Thursday, January 15, 2009


As you can see from the above photo, I come from a long line of hardy
Maine people who thought nothing of going out to work and play in
harsh Winter weather. From left to right, that's my grandfather Floyd E.
West Sr., his father Philip J. West, and his stepmother Alphonsene
Turgeon West. The caption says "Some catch taken in Spring,1923"
and that would refer to the wildcat or bobcat slung over P.J.'s shoulder.
Of course, technically, it isn't a Winter photo but the weather conditions
are wintery.

As for myself, I take after my Mother's side of the family. I can't say all
Irish American's have a similar view but I do know both Mom and her
brother, my Uncle Ed, weren't the type to love the sight of the first
snowfall. My earliest memories of snow involve the house on Beach St.
in Malden. I have some pictures taken one winter day there. The first
is looking over towards Clapp St, which was one house away from ours.
The other is looking over towards the other side. Up until now I didn't
know what street those other buildings in the distance faced but a quick
look at Google Maps just now told me it's Springdale St.

There was a long driveway that opened up into a wide parking area
between our house and the Tedesco's next door, and in the early to mid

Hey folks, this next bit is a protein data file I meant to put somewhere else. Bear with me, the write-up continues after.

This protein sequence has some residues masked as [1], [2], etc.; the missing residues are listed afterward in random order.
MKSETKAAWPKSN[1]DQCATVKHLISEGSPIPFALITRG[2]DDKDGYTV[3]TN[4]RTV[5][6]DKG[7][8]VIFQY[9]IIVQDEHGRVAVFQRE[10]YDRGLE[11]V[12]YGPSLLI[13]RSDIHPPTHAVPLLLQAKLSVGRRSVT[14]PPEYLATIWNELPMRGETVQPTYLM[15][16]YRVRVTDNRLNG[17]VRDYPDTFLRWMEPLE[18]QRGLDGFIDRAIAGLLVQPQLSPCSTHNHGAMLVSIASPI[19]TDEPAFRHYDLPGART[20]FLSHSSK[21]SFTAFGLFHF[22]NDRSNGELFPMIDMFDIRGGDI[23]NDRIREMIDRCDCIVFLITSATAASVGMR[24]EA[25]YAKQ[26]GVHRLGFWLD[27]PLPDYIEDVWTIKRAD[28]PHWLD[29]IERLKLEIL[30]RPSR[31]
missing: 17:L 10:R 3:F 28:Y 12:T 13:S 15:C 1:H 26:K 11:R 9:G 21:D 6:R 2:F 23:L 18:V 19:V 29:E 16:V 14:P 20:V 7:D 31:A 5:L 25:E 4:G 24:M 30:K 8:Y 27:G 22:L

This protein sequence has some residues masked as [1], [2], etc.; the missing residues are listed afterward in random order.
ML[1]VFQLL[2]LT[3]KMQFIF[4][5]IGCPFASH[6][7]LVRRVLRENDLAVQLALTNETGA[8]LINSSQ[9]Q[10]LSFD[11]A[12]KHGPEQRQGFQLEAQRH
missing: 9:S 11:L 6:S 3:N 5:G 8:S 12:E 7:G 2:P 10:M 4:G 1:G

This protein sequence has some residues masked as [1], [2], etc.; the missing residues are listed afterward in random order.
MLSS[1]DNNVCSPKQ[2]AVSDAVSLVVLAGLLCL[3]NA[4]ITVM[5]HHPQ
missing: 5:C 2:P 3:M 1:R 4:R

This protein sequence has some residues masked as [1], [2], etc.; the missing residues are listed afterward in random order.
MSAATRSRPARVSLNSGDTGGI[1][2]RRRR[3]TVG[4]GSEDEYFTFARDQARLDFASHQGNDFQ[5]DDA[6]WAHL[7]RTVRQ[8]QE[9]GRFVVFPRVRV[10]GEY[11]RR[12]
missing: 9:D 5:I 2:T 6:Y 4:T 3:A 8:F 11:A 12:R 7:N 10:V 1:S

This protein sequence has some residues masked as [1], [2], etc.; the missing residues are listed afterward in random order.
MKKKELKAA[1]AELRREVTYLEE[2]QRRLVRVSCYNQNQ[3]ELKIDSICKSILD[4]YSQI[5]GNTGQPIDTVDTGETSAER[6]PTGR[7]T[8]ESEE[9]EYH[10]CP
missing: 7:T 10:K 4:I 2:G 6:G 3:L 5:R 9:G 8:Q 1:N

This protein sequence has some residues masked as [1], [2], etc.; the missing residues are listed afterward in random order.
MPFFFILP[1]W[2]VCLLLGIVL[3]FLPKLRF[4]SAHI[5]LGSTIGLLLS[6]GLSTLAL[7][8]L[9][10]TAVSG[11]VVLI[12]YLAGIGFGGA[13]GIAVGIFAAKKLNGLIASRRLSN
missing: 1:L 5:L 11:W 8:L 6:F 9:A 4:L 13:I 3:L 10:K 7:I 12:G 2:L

fifties, in the pre-snow blower age, everyone shoveled.(unless you were
lucky to know someone who drove a snowplow who'd do plow you out
when he did your street). The other photos show my Mom doing some
shoveling. I'm certain she did not do all that herself, but was probably
clearing the end of the driveway after the plow went by so that Dad
and Uncle Ed could get in when they came home from work. I suspect
my Aunt Emily took the pictures.

Meanwhile, as the adults worked, my cousins and I looked on,
mostly because we were too young to do much shoveling and besides,
we probably couldn't move much bundled in those snowsuits! But we
did make snowmen and have snowball fights and sled, having the
fun any kid has in the snow, heedless of the cruel shock that loomed
ahead of us like a tree at the bottom of the hill: adolescence and
snow shovels and the dreaded words: "Go help your father shovel the

Written for the 64th edition of the Carnival of Genealogy


Charley "Apple" Grabowski said...

My grandparents had a shared driveway that ran right between the houses so when you shoveled you had to move the snow either to the front yard or back yard. No fan at all! It sounds like there were plenty of adults to help though.

Taylorstales-Genealogy said...

The older I get the more I understand living in warm weather year round! Your story brought back a few memories of shoveling my grandmother's driveway (after we got done with our house, we drove over to hers to shovel her out!) She also shared a driveway with her neighbor, so there was a lot of shoveling and shoveling and shoveling to move that snow! The reward for all that grandmother was a GREAT cook! The food she made....yummmmmmmm, plus, she had a television and we didn't-just an extra bonus to MOVE that snow fast! Thanks for sharing.